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At last, Newburyport to open first parking garage

The final touches were being put on Newburyport’s new parking garage.
The final touches were being put on Newburyport’s new parking garage.(Andrew Port)

Newburyport is preparing to open its first parking garage, fulfilling a longstanding goal that city officials said will allow for expansion of a waterfront park and ease downtown traffic.

Set to open by mid-April or early May, the $13.5 million garage at Merrimack and Titcomb streets is being called an intermodal transit and parking facility by the city because in addition to its 207 parking spaces, it will feature a turnaround area out front for Merrimack Valley Regional Transit Authority buses to discharge and pick up passengers. It also will have an indoor bike rack.

Building a downtown parking garage is an objective city leaders had pursued without success for at least two decades, stymied by funding constraints, disagreements over where to locate the facility, and other hurdles.

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The project gained steam in 2016 when the city secured a $5 million state grant for the plan, and the following year when it purchased the downtown lot from New England Development for $2.2 million. The approximately $11.3 million cost of design and construction is being funded through the state grant, a $1.4 million federal grant, and $4.9 million derived from past and future parking revenues.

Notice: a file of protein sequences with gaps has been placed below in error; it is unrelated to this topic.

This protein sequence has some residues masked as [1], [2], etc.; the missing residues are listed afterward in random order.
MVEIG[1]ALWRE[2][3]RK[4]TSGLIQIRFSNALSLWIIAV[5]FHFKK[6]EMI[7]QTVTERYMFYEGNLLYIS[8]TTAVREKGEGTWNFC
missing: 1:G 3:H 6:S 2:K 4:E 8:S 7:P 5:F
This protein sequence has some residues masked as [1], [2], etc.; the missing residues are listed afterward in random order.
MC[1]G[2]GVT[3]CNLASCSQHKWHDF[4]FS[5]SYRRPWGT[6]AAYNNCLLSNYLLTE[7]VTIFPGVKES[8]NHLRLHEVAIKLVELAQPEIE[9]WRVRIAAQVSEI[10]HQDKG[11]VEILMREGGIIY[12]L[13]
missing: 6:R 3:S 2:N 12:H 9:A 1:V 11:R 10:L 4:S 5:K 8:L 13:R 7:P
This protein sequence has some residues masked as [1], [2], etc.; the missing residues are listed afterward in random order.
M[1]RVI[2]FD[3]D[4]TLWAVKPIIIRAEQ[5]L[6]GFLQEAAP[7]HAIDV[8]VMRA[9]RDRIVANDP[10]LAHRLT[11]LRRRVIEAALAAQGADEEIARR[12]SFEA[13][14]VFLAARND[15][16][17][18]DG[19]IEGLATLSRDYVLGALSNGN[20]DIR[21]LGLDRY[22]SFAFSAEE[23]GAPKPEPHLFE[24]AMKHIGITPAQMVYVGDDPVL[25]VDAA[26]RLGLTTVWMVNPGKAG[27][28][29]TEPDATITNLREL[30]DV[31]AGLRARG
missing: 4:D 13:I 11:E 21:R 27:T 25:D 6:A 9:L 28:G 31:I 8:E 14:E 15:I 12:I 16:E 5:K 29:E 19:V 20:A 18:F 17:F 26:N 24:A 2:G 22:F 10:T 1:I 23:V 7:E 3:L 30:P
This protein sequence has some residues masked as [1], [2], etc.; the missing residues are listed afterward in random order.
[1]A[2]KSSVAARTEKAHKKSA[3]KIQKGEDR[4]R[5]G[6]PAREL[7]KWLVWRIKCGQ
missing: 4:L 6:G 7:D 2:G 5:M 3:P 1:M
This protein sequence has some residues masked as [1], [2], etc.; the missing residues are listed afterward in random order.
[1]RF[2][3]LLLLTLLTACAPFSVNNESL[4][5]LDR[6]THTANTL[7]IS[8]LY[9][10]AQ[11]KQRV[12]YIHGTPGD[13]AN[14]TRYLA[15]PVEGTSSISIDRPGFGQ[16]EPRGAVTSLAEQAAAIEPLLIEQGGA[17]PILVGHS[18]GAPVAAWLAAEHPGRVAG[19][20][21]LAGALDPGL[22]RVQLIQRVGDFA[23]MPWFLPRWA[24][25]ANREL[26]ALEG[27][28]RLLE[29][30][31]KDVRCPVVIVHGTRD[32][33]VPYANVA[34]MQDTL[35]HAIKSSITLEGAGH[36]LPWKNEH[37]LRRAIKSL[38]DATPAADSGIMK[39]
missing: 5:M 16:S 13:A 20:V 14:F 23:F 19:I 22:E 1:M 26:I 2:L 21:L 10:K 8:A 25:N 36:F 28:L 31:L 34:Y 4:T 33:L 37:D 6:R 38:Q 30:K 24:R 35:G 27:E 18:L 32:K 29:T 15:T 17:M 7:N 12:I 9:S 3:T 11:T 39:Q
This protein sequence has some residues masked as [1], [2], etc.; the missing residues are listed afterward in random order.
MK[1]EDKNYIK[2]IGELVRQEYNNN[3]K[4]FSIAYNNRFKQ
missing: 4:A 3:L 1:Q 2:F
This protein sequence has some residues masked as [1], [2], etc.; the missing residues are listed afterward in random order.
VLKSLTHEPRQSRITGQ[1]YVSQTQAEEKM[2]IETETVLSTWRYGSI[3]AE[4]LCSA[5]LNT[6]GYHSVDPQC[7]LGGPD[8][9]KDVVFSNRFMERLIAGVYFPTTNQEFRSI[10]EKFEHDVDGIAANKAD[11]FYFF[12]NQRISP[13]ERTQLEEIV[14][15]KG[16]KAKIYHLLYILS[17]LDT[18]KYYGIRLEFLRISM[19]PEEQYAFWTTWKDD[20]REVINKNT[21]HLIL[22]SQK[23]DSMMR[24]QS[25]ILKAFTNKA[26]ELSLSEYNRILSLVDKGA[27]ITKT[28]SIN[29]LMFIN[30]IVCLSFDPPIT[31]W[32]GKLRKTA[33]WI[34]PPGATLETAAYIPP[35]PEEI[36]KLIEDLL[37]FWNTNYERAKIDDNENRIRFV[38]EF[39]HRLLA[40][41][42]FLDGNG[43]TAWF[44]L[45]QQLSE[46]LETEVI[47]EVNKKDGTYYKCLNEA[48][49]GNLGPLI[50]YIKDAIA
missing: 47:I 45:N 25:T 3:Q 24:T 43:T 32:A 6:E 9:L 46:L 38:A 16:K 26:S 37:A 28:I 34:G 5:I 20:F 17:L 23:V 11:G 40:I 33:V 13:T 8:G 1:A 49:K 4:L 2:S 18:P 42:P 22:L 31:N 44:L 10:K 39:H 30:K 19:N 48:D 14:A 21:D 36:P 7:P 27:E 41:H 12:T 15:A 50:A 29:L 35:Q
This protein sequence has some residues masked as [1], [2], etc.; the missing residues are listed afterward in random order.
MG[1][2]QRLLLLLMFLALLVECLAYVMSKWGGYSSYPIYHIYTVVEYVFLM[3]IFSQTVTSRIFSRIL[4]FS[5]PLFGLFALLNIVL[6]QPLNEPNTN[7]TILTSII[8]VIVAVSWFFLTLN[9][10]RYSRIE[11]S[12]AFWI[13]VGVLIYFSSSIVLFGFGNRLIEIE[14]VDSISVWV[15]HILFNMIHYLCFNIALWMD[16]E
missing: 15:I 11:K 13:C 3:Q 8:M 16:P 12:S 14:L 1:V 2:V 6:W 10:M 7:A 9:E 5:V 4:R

Andrew Port, Newburyport’s director of planning and development, said opening the 2½-story Titcomb Street Parking Garage will allow the city to gradually eliminate up to 150 of the 370 spaces in two dirt parking lots owned by the Newburyport Redevelopment Authority on the central waterfront. That in turn will allow the city to eventually increase the size of an adjacent waterfront park.

“It reduces the footprint of parking in the downtown, thereby encouraging more pedestrian movement,” Port said. “It will also decrease some of the traffic we have downtown. And it will enable us to expand the central waterfront park in a way we have not been able to do in the past because we did not have a place to put those parking spaces.”

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The project also will provide the first permanent place in downtown Newburyport for buses to pick up and discharge passengers. Over the years, the transit authority has used various makeshift locations. Additionally, by encouraging walking, bicycling, and electric vehicles — the garage will include a charging station — Port said the project also will benefit the local environment.

“Newburyport citizens have been very pleased with the design of our new Titcomb Street Parking Garage, which required sensitive architectural detailing for compatibility with historic downtown Newburyport,” Mayor Donna D. Holaday said by e-mail.

“This new facility, while encouraging transit use, bike ridership, and increased use of electric vehicles in the coming years, is also the first key step towards expansion of our central waterfront park,” Holaday added. “The location of this facility, adjacent to Route 1 will also reduce traffic congestion in Market Square where pedestrian activity is encouraged.”

With its brick veneer — bricks were embedded in the precast concrete exterior walls — and window treatments, the garage was designed to be compatible with the historical architecture of the downtown.


John Laidler can be reached at laidler@globe.com.